If i ever want an amazing meal which doesnt break the bank this is where I go. Best place for food and drink south of the river!
Every-time I go into Brixton Village I feel happy, whether its because I feel part of their stable community...the market has been here for years. I have had the same butcher for 15 years the same veggie stall for my fruits and veg plus now I have the bonus of a full english at the Express cafe or a French Croque Monsieur and good good coffee and pizza or Japanese so so much to choose from PLUS I can also treat myself to fantastic vintage or nick nacks. Clothes that sparkle, have house interior advice and all from independent traders who stock independent items and who are not sponsored by Trainer manufacturers! Keep the Jerk frying, the coffee bubblin I love you!!!
A perfect stop for foodies.
There are many options to choose, and most of them are very good. Also like the place itself, this market looks different and have a more local atmosphere.
Well as the time out review couldn't actually be bothered to name a specific venue (too busy hanging out in Stoke Newington?) I'll start with kaosarn-awesome thai food with proper thai spicing levels (the salads really shine here) and Honest Burger. Oh yeah there's also the original franca manca which is supposed to be one of the best pizzas in london (and double the size and half the price of Pizza East). There are many others but I know them by location and not by name-sorry!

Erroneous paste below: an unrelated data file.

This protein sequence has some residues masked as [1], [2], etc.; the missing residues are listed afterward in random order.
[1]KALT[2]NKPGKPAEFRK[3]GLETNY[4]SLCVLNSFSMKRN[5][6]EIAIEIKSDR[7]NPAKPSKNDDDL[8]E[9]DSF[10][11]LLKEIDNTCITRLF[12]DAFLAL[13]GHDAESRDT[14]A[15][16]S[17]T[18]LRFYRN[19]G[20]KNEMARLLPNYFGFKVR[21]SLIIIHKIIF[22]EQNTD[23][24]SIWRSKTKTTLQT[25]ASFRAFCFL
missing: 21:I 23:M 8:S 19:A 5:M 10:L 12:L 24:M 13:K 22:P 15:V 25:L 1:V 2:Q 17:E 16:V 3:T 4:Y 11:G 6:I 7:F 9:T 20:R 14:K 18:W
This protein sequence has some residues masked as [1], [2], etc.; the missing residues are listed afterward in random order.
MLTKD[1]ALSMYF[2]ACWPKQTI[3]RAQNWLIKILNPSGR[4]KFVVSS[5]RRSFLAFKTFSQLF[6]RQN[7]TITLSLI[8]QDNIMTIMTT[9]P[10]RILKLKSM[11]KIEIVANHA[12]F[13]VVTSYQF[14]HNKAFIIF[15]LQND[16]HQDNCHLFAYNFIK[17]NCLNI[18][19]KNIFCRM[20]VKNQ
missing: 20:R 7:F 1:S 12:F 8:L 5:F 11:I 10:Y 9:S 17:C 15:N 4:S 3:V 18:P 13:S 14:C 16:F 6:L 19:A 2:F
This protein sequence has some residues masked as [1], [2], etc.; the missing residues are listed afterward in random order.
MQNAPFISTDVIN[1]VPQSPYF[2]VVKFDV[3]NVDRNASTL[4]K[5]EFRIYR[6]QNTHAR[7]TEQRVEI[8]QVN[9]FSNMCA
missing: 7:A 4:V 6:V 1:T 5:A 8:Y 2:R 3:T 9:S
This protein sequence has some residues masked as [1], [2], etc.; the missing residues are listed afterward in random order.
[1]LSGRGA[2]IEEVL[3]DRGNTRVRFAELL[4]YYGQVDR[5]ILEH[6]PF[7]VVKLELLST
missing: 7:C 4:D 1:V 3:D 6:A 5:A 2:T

Time Out's odd sensationalism continues. Don't get me wrong - I live in Brixton, I love the market, and shop there several times a week. But for quality (or even value), it doesn't compare to Borough Market. Take a look at the butchers on Atlantic Avenue. Seems authentic, from the outside; whole skinned lambs hanging from the hooks. Step inside, and you'll find nothing more than a bunch of untrained guys with a hacksaw. It's not the real thing, though it would fool a white person. Same thing down the row. The secret: ask any good restaurant - and there are many - in Brixton Village - where they source their ingredients. A hint: it isn't the market, in 90% of cases (the successful ones). The result is a sensationalist dream, a market that looks like a foodie's paradise, but isn't. Reject the dream, and go elsewhere that has real ingredients. Borough market isn't bad, for a starter (though there are other places as well.) Sad, but true. Don't be a dupe, don't be a hipster. Look at it with a sceptical eye, and demand better.